Over the course of 138 productions he directed from the 1970s through 2009 at Kent State University at Stark, Phil Robb touched many, many people's lives — onstage, backstage, in the audiences and in his theater classes.

Mine was one of them. It was because of Phil's bold choices that I first saw "Angels in America," "Sweeney Todd," "Assassins," "Chicago," "Doubt," and so many others on a local stage, while reviewing them. I interviewed him many times over the years for Ticket preview stories, and he was unfailingly engaging and thoughtful and appreciative of publicity. His resonant voice, melodic laugh and warm smiles were memorable.

Phil died on Monday at age 75. He had been diagnosed with cancer in early December. "They told us he had eight to 18 months, and it was about one month," said his wife, Denise Robb. "He had one chemo session, he didn't get to another."

The couple, who married in 1990, met through theater. "He saw me in a Players Guild production, then we worked together at the guild in 'A Christmas Carol' and 'Annie," she said. 

After his retirement from Kent in 2009, Phil "longed to do some more (directing) work at the Kathleen Howland Theatre, but in his mind he'd lost the base of people that he could pull together," she said.

Interestingly, for all of his many directing credits at Kent Stark, "he felt it was mostly about teaching," Denise said. "He never really thought off himself as a director. He'd say, 'I'm always just a teacher, sometimes my students are on a stage."

Phil earned two Purple Hearts for his tour of duty in Vietnam, for which he had to postpone completion of his master's degree at Kent State University. In 1997, at Kent Stark, he directed "Dear America: Letters Home From Vietnam," which was a passion project for him.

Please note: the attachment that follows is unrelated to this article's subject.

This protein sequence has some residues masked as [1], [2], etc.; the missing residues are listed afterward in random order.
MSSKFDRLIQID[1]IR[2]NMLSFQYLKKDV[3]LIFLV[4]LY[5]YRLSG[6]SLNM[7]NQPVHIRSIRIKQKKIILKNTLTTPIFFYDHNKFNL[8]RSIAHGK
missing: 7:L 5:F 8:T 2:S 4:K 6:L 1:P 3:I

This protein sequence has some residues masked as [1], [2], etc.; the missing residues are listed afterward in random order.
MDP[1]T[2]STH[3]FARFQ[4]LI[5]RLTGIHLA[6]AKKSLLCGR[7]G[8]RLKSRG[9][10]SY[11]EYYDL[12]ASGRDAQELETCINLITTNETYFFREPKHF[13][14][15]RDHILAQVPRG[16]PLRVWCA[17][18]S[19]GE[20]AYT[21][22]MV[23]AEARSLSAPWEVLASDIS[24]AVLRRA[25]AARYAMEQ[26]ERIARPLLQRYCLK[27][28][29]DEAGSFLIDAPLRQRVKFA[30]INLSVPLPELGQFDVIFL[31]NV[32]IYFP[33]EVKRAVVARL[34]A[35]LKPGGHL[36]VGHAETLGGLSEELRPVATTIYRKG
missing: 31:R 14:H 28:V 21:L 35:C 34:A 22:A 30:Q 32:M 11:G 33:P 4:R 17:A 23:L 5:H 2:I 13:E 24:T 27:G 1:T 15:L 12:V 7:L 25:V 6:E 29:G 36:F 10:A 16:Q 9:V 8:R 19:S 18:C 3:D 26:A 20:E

One of Robb's theater students was Carla Derr, who went on to found her own Contract Players Theatre and teach and direct theater at GlenOak High School.

"Several of us were in Phil's first classes at KSU. There was never a time in the theater that I did not revert to something he taught us." Derr said. "His love of theater and the written word was contagious. I wish we could darken the lights of Stark County like they do on Broadway. Surely, his light will shine forever on all of us."

Jon Tisevich, who gained some of his first stage experience in productions directed by Phil at Kent Stark, went on to become resident director, and an occasional actor, at the Players Guild Theatre.

"His passion for theater and living life to the fullest transformed me and redirected my path in life," Tisevich said. "I'm forever grateful for the time he took, outside of rehearsals and class, to pour into a skinny punk college student who thought he knew everything the passion he infused in each production."

No public services for Phil are planned.

One final anecdote. I remember running into Phil shortly after writing a particularly negative review of his then-latest production, unable to hide and feeling a little sheepish and awkward. He greeted me as warmly as if I'd just published a rave. That stuck with me.